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Spokane Alliance introduces issues, urges sick leave

At its June 24 Assembly at Westminster Congregational United Church of Christ in Spokane, the Spokane Alliance raised issues of aging in place, mental health, affordable quality child care and paid sick time.

duane cooper and andy castrolang

Duane Cooper and Andy CastroLang co-chair Spokane Alliance Assembly.

Andy CastroLang, Westminster’s pastor, and Duane Cooper of the American Federation State County Municipal Employees (AFSCME) Local 270, co-chaired the gathering of 193 people on “Building Spokane’s Future: By and For the People.”

The church encourages actions for the good of neighbors and the entire city, Andy said.

Duane said that to gain power to address issues people need to act both individually and collectively.

“Strength comes from our institutions,” Andy said, referring to the churches, unions, nonprofits, businesses and educators in the alliance.

“Collectively we can build the future and make dreams a reality,” said Duane.  “We are all better off when we are all better off.”

Previously the alliance negotiated with Spokane Public Schools to provide job training for apprentices and adopt green building standards.  It worked for a Jobs Bill that brought 18,000 jobs to the state, stimulating the local economy by building a medical school at Riverpoint and establishing a health equity class for medical students. 

After participants discussed how the issues affect their lives, three people shared their stories.

Amelia Odeen, of the Association of Manufactured Home Owners has learned about aging in place as she visits people who downsize to be independent and live in manufactured home communities where they help each other.

“Cuts in home care force more people to go to nursing homes, even though home care costs less,” she said.

Physician Gil Escandon of Westminster UCC saw a rise in mental health needs in 24 years of emergency room work and now as physician for the Spokane County Jail.

“We could provide better mental health care at less cost than jails and emergency rooms,” said Gil.

Diane Clavel of the AFSCME Local 270, told of her need for affordable child care.  She stayed at home with her four preschool children until her husband said they needed more income.  After many calls to find child care, she found a job from 4 p.m. to midnight to supplement her husband’s daytime job so one was at home. 

“Family time was poor and I was sleep deprived,” she said.

Ben stuckart mike denton and martin wells

City Council President Ben Stuckart speaks with Mike Denton and Lutheran Bishop Martin Wells.

Mike Denton, Pacific Northwest United Church of Christ Conference Minister, committed to work on the issues, aware they affect him personally and as a pastor to the region.

Bishop Martin Wells of the Eastern Washington Idaho Synod of the Evangelical Lutheran Church in America tells churches he visits that “God calls us into community to care for the common good.”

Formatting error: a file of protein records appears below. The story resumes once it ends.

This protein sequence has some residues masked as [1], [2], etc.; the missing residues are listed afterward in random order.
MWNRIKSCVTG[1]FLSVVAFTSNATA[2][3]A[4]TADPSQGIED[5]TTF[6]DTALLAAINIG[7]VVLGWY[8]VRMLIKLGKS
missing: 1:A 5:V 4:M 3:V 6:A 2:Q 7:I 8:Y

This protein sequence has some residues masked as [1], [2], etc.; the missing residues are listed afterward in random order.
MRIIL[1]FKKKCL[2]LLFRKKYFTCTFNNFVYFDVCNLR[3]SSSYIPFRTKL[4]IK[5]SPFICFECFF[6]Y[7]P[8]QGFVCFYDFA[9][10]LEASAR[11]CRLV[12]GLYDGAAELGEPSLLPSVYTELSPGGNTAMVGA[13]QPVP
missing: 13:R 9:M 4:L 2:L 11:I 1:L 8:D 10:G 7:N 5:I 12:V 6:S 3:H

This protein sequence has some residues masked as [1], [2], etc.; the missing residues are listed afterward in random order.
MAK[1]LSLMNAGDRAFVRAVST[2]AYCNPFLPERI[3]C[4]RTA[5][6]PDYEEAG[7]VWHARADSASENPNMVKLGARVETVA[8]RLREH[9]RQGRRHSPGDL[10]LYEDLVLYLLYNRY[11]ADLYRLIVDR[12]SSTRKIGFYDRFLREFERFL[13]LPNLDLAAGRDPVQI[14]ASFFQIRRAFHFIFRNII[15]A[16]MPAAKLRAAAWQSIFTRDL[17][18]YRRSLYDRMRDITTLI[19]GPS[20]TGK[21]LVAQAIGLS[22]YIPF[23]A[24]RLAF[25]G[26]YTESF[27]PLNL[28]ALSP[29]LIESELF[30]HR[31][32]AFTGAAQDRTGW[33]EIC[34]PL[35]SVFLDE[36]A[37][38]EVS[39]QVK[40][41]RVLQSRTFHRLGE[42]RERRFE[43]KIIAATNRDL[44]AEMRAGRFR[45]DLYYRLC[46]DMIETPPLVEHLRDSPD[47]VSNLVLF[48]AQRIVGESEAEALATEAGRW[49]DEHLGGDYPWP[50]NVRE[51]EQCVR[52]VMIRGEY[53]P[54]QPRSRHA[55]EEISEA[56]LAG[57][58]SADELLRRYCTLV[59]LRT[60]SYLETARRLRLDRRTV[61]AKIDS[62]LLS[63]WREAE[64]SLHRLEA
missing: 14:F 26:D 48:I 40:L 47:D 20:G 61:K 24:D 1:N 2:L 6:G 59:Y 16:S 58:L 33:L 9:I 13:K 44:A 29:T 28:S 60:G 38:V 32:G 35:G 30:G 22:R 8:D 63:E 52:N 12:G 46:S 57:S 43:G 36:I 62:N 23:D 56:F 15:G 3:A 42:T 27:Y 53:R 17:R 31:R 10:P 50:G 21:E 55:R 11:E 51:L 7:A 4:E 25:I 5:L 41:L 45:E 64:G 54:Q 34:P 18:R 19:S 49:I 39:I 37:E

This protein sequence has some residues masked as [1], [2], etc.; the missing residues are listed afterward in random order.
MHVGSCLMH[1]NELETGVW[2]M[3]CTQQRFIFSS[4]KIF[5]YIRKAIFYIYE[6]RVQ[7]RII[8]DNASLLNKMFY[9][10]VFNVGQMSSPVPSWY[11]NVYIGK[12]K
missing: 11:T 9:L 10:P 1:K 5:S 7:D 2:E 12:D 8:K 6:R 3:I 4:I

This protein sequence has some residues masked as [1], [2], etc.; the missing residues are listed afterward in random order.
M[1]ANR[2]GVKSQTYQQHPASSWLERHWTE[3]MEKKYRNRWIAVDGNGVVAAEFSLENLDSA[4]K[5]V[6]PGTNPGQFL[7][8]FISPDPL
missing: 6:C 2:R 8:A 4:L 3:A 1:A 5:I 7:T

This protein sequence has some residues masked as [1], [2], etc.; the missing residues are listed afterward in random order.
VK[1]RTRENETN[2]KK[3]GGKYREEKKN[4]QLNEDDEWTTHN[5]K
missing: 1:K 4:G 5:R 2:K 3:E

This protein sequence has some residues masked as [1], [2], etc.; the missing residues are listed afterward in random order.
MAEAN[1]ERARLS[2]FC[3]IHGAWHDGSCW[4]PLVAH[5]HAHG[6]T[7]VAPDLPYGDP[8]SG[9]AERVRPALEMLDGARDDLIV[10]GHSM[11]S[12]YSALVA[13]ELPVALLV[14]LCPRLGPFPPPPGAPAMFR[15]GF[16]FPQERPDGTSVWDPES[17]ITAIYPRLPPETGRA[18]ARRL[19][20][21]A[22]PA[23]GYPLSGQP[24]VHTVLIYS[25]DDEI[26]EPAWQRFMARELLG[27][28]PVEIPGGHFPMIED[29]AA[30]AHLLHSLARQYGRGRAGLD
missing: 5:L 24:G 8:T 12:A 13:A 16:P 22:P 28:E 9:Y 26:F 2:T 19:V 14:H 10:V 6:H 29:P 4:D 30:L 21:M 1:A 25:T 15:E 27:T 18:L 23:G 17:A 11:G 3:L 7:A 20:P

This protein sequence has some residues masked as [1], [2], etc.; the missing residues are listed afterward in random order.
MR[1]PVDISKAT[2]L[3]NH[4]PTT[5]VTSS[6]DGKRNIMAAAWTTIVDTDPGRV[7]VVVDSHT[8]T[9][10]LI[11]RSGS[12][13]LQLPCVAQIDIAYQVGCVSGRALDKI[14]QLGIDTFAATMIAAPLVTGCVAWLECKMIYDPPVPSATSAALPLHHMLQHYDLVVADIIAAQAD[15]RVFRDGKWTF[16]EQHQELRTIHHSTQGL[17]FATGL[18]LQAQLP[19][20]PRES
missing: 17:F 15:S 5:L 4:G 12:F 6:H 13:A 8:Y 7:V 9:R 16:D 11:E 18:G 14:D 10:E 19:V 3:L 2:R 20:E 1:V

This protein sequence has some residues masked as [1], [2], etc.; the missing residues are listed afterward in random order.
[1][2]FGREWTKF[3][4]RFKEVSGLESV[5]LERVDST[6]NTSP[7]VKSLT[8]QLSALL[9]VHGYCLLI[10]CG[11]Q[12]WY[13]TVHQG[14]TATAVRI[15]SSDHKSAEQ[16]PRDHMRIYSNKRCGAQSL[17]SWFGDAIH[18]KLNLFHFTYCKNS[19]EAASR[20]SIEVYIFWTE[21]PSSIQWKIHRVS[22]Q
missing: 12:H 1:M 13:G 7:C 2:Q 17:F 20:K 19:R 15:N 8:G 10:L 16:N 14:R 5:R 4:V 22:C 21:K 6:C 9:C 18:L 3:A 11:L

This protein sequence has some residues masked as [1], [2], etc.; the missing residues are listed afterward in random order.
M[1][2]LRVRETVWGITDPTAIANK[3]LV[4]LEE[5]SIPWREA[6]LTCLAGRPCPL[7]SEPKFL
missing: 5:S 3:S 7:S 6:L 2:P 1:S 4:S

He reminded how civil rights activists organized and risked their lives in 1964 to resist racism in a peaceful way.  He called for working together like them as “we struggle in a polarized society.”

Aging, mental health and child care were introduced for the alliance to research. 

The Paid Sick, Safe, Family Leave Policy Research Team urges that the Spokane City Council adopt the policy by 2015.

John Patberg, a second year medical student at WSU Riverpoint, had focused on activism, social justice and community organizing in college, but burned out, and chose to be a doctor to focus on individuals.  His first year of medical school, he took the Spokane Alliance’s community organizing class and realized the need to address patients’ community as part of improving their health.

Shelly Kornmeyer of United Food and Commercial Workers Local 1439 grew up in the grocery business.  If her four-year-old child is sick, either she or her husband has to stay home and lose a day of pay.

Jodi Harmon, an elementary school counselor with the Spokane Education Association, learns of families’ struggles.  Parents send children to school sick, because otherwise they lose pay.  One older son stayed home with younger brothers when they were sick so his parents could work.  A good student, he was falling behind later in the year because of missing so much school.

The team met with 12 businesses and nonprofits to find out what they did.

Dentist Shancie Wagner  has a dental hygienist with MS. She grants her sick paid leave as needed, and the hygienist does not take advantage of it.

Mike Dolmage of the Lantern Tap House Restaurant gives employees paid sick leave because he believes when his employees have quality of life it means better relationships with customers and coworkers.

“Being accountable to our employees is a way to have a positive impact on the community,” he said.

Stacie Wenzel of the Spokane Regional Health District said it’s a public health issue because paid sick leave can prevent spread of diseases.

Jon Snyder and Candace Mumm of the Spokane City Council pledged to work for the city to adopt a Paid Sick, Safe, Family Leave policy by 2015.

“Everyone benefits” from such a policy, Jon said.

Candace told of not seeking medical help when she didn’t feel well during a council meeting.  Later she found she had a ruptured appendix that endangered her life.  Also, she does not want restaurant workers to work when sick and spread what they have.

City Council President Ben Stuckart promised to partner to make safe sick family leave pass, calling for assembly participants to testify before the council and keep up their efforts to overcome opposition.

For information, call 532-1688 or email


Copyright Pacific Northwest Conference United Church News © Summer 2014


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